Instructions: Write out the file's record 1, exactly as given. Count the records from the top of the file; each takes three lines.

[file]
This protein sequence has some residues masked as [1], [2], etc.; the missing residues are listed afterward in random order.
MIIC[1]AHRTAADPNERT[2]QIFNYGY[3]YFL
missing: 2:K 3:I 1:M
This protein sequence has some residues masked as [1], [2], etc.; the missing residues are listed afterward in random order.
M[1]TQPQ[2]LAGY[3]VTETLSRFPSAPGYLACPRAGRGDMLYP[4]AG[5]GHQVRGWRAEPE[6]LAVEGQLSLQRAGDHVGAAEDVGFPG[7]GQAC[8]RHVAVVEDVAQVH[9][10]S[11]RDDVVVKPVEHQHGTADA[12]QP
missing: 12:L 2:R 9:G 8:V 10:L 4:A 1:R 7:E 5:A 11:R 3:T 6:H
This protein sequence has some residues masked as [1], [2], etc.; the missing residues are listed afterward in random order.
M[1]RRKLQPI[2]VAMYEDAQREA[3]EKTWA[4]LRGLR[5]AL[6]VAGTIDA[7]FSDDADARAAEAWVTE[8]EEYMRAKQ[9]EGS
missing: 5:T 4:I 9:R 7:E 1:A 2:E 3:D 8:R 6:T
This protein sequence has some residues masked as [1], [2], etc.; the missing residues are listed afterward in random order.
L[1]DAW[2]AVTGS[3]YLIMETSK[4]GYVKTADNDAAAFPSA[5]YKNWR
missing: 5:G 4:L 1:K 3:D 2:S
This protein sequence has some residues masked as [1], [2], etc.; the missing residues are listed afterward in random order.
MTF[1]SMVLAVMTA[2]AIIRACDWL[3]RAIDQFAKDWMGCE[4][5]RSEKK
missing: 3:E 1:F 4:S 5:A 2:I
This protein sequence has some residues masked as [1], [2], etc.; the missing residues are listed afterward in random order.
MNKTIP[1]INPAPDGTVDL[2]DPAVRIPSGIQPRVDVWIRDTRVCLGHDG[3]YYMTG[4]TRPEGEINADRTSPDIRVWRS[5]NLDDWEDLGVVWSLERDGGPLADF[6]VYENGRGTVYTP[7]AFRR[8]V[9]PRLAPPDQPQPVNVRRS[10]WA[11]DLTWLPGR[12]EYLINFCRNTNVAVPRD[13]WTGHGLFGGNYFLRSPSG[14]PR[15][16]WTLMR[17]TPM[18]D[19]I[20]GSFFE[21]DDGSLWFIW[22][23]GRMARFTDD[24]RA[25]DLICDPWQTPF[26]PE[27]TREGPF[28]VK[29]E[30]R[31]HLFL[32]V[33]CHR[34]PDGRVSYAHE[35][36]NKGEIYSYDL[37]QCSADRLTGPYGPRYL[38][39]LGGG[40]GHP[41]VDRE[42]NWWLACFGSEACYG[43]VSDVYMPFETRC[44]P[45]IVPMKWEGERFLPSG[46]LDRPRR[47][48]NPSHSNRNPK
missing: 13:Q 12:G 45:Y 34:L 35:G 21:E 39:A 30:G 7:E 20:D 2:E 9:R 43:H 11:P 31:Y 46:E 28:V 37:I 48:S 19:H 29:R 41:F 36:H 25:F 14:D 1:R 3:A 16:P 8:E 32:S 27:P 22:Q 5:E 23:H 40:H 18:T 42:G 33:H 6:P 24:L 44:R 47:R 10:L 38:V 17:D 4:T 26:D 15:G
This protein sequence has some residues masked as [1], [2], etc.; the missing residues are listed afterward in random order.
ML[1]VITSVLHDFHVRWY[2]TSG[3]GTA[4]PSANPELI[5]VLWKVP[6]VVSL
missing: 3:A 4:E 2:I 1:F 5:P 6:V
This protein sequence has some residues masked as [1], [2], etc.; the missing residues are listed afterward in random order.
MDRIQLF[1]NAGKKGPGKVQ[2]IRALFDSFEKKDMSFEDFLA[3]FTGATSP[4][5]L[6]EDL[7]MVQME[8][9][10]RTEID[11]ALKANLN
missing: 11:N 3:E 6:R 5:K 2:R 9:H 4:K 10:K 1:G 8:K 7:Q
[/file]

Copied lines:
This protein sequence has some residues masked as [1], [2], etc.; the missing residues are listed afterward in random order.
MIIC[1]AHRTAADPNERT[2]QIFNYGY[3]YFL
missing: 2:K 3:I 1:M